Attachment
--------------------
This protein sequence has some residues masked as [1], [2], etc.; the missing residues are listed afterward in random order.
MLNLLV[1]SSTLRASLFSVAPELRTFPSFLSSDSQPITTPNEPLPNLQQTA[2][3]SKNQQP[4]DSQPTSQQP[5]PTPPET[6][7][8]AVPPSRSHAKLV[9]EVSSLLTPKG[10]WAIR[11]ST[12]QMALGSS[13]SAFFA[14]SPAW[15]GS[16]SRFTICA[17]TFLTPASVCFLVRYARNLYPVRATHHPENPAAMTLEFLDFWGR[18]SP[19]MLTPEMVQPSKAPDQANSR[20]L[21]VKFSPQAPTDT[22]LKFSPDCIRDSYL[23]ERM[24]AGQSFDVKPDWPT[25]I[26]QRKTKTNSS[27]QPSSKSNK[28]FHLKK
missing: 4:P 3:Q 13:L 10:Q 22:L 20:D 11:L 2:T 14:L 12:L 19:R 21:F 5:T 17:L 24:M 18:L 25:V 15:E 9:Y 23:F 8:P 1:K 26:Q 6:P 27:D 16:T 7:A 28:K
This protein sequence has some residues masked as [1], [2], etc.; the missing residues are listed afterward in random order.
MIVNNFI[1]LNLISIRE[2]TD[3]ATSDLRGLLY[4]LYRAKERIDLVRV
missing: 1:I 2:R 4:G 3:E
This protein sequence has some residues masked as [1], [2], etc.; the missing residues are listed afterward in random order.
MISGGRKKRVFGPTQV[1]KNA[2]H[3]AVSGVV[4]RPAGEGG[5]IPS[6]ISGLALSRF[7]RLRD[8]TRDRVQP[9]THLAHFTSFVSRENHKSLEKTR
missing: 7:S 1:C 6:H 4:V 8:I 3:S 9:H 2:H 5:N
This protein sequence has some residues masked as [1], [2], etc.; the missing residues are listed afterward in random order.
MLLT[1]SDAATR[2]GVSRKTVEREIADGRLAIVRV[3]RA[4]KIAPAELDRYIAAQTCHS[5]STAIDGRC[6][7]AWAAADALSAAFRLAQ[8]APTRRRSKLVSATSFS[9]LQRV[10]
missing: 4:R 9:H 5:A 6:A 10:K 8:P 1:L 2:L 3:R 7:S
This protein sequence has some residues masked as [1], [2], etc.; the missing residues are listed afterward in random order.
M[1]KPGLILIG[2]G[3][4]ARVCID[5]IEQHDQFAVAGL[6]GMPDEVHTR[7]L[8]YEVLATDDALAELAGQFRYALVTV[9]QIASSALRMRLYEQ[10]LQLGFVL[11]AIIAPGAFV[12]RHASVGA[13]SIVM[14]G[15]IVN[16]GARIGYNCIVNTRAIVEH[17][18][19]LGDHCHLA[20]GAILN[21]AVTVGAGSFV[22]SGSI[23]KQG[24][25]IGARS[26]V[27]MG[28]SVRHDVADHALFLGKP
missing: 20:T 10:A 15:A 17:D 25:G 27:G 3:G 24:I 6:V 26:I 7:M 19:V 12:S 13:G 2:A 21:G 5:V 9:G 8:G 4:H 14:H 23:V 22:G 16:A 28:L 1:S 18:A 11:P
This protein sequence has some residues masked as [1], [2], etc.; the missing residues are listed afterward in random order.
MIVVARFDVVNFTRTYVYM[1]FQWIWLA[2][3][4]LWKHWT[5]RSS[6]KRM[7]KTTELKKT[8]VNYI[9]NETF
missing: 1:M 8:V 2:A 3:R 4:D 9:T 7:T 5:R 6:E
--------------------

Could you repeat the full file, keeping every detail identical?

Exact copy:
This protein sequence has some residues masked as [1], [2], etc.; the missing residues are listed afterward in random order.
MLNLLV[1]SSTLRASLFSVAPELRTFPSFLSSDSQPITTPNEPLPNLQQTA[2][3]SKNQQP[4]DSQPTSQQP[5]PTPPET[6][7][8]AVPPSRSHAKLV[9]EVSSLLTPKG[10]WAIR[11]ST[12]QMALGSS[13]SAFFA[14]SPAW[15]GS[16]SRFTICA[17]TFLTPASVCFLVRYARNLYPVRATHHPENPAAMTLEFLDFWGR[18]SP[19]MLTPEMVQPSKAPDQANSR[20]L[21]VKFSPQAPTDT[22]LKFSPDCIRDSYL[23]ERM[24]AGQSFDVKPDWPT[25]I[26]QRKTKTNSS[27]QPSSKSNK[28]FHLKK
missing: 4:P 3:Q 13:L 10:Q 22:L 20:D 11:L 2:T 14:L 12:L 19:R 21:F 5:T 17:L 24:M 18:L 25:V 15:E 9:Y 23:F 8:P 1:K 26:Q 6:P 27:D 16:T 7:A 28:K
This protein sequence has some residues masked as [1], [2], etc.; the missing residues are listed afterward in random order.
MIVNNFI[1]LNLISIRE[2]TD[3]ATSDLRGLLY[4]LYRAKERIDLVRV
missing: 1:I 2:R 4:G 3:E
This protein sequence has some residues masked as [1], [2], etc.; the missing residues are listed afterward in random order.
MISGGRKKRVFGPTQV[1]KNA[2]H[3]AVSGVV[4]RPAGEGG[5]IPS[6]ISGLALSRF[7]RLRD[8]TRDRVQP[9]THLAHFTSFVSRENHKSLEKTR
missing: 7:S 1:C 6:H 4:V 8:I 3:S 9:H 2:H 5:N
This protein sequence has some residues masked as [1], [2], etc.; the missing residues are listed afterward in random order.
MLLT[1]SDAATR[2]GVSRKTVEREIADGRLAIVRV[3]RA[4]KIAPAELDRYIAAQTCHS[5]STAIDGRC[6][7]AWAAADALSAAFRLAQ[8]APTRRRSKLVSATSFS[9]LQRV[10]
missing: 4:R 9:H 5:A 6:A 10:K 8:P 1:L 2:L 3:R 7:S
This protein sequence has some residues masked as [1], [2], etc.; the missing residues are listed afterward in random order.
M[1]KPGLILIG[2]G[3][4]ARVCID[5]IEQHDQFAVAGL[6]GMPDEVHTR[7]L[8]YEVLATDDALAELAGQFRYALVTV[9]QIASSALRMRLYEQ[10]LQLGFVL[11]AIIAPGAFV[12]RHASVGA[13]SIVM[14]G[15]IVN[16]GARIGYNCIVNTRAIVEH[17][18][19]LGDHCHLA[20]GAILN[21]AVTVGAGSFV[22]SGSI[23]KQG[24][25]IGARS[26]V[27]MG[28]SVRHDVADHALFLGKP
missing: 20:T 10:A 15:A 17:D 25:G 27:G 3:G 24:I 6:V 26:I 7:M 19:V 12:S 13:G 2:A 21:G 5:V 9:G 8:G 4:H 14:H 23:V 22:G 16:A 28:L 1:S 18:A 11:P
This protein sequence has some residues masked as [1], [2], etc.; the missing residues are listed afterward in random order.
MIVVARFDVVNFTRTYVYM[1]FQWIWLA[2][3][4]LWKHWT[5]RSS[6]KRM[7]KTTELKKT[8]VNYI[9]NETF
missing: 1:M 8:V 2:A 3:R 4:D 9:T 7:T 5:R 6:E